miwāfu [mi.waː.ɸɯ̥] -- word-final position after a voiceless consonant is the most common place to find /ɯ/-devoicing!
kanéko [ka.ꜛne.ko] -- looks good!
rutejìmo [ɺɯ.te.ꜜdʑi.mo] -- also looks good! Though, out of curiosity, is /di/ a valid segment? or /ti/? In Japanese, /di/ becomes [dʑi] and /ti/ becomes [tɕ] so just curious!
waryoni pagani héru [wa.ɾjo.ni pa.ɡa.ni ꜛçe.ɾɯ] -- for this one, I didn't make any changes, but the /ɯ/ at the end of héru could again be devoiced.
oe shimusògo i fapòdi eyo rutejìmo [o.e ɕi.mɯ.ꜜso.ɡo i ɸa.ꜜpo.di e.jo ɺɯ.te.ꜜdʑi.mo] -- also looks good! There could potentially be a devoicing of /i/ in shimusògo, particularly in rapid speech, but not consistently, as the /m/'s voicing can prevent it.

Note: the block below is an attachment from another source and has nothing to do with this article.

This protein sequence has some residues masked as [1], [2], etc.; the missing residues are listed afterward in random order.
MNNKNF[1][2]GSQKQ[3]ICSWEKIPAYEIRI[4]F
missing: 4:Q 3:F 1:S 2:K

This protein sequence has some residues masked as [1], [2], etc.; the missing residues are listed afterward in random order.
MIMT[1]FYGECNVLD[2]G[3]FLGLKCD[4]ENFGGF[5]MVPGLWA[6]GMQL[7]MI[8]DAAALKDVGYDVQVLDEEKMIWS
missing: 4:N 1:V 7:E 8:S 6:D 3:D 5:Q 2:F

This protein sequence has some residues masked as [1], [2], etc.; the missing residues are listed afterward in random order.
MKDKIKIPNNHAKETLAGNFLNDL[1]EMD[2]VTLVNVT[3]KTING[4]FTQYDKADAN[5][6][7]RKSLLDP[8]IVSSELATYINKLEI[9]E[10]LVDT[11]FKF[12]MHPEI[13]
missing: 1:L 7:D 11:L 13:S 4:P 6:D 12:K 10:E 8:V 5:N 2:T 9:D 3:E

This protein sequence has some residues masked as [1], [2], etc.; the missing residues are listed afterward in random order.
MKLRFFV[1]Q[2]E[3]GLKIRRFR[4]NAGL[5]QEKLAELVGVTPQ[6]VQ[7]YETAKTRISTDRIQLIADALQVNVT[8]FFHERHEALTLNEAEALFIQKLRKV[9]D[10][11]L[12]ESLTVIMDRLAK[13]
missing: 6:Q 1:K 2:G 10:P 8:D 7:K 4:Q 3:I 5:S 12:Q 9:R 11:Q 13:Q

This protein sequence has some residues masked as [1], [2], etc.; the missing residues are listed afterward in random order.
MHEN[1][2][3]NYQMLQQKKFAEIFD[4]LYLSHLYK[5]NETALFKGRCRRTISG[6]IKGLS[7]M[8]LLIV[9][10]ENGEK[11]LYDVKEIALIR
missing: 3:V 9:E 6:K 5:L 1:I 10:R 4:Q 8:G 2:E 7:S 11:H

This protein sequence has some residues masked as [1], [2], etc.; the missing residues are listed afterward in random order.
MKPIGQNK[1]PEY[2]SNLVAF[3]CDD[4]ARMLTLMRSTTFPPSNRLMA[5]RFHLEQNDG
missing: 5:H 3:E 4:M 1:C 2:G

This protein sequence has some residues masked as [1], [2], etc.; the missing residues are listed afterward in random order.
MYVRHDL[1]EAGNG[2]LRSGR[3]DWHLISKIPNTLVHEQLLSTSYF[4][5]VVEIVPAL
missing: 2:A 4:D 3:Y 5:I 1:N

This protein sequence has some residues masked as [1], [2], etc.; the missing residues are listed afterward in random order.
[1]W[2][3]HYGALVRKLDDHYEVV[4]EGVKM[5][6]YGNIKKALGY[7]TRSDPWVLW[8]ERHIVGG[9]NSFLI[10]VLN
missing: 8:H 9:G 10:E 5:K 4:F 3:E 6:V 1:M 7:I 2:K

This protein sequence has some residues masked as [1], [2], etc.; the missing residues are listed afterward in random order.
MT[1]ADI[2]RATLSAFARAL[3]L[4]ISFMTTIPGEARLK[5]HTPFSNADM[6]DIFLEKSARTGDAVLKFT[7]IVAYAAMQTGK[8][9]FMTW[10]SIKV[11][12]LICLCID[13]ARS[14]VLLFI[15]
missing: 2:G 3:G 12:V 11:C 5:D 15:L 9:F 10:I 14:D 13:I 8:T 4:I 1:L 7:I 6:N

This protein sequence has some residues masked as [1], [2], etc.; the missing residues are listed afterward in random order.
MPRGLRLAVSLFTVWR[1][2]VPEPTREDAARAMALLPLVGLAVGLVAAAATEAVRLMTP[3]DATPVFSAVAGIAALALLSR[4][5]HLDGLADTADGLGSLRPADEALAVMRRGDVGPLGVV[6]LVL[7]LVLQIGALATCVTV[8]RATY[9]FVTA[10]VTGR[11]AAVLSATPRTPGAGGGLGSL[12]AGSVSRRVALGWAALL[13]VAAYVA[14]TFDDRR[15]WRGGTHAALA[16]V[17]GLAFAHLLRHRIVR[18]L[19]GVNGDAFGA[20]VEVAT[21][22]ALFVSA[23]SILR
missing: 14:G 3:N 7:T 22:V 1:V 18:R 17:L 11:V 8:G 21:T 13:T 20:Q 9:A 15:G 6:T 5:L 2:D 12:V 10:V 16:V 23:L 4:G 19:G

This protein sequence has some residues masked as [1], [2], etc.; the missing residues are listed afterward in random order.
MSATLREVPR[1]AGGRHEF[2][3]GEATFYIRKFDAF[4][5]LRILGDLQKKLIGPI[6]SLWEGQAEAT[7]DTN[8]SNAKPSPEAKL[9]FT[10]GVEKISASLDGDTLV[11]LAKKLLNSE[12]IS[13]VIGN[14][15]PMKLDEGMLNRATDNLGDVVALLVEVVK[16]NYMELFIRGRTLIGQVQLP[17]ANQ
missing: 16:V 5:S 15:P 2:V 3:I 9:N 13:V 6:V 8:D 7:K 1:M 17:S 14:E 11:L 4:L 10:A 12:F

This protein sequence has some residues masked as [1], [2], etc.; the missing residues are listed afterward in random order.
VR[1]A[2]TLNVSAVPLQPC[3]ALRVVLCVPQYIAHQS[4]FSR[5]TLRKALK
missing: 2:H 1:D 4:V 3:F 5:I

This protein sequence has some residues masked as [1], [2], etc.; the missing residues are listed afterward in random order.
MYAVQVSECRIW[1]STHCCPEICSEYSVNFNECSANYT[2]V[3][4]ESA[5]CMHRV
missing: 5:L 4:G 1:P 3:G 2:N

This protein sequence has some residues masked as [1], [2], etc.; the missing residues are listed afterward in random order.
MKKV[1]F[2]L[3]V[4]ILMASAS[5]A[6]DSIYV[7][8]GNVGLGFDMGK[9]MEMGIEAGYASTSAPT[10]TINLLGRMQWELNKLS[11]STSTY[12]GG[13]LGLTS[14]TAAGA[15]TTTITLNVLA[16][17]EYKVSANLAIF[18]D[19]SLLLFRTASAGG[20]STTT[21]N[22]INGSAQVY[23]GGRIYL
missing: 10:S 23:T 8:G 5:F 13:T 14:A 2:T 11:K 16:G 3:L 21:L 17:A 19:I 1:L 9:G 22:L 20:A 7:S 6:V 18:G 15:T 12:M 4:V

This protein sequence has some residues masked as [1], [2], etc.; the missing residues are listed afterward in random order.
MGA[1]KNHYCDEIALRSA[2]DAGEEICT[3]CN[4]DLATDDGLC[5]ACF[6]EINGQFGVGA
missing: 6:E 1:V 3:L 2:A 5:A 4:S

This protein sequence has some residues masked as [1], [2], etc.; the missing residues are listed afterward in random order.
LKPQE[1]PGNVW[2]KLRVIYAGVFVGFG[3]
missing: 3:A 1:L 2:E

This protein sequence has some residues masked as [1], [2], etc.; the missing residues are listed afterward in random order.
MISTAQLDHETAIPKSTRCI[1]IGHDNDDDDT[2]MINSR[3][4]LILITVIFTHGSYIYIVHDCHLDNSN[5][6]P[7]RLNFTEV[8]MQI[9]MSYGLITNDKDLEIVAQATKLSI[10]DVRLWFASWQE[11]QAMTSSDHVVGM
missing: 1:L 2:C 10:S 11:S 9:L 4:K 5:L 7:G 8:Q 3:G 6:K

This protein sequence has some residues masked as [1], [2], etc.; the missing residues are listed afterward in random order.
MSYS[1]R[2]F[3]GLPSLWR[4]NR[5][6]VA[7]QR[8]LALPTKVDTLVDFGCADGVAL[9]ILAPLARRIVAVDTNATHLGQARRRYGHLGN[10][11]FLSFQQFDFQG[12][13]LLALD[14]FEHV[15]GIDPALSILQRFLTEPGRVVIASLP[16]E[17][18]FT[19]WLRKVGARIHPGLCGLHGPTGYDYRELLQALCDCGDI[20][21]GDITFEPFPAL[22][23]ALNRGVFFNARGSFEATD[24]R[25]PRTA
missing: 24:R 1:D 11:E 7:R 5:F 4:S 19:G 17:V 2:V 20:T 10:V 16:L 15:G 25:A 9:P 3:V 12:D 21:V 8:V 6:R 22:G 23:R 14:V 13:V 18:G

pibini [pi.bi.ni] -- this one I would definitely not devoice. Devoicing in the middle of a word (not word-finally) is almost ALWAYS the interaction of a voiceless fricative and a voiceless plosive. I can't think of a single example where you would have two plosives, and definitely not when one of them is voiced. Here is an example of a Japanese word with devoicing: Shikoku (island) [ɕi̥kokɯ̥]. The /i/ here is almost universally devoiced, with the /ɯ/ optionally (though preferred) devoiced.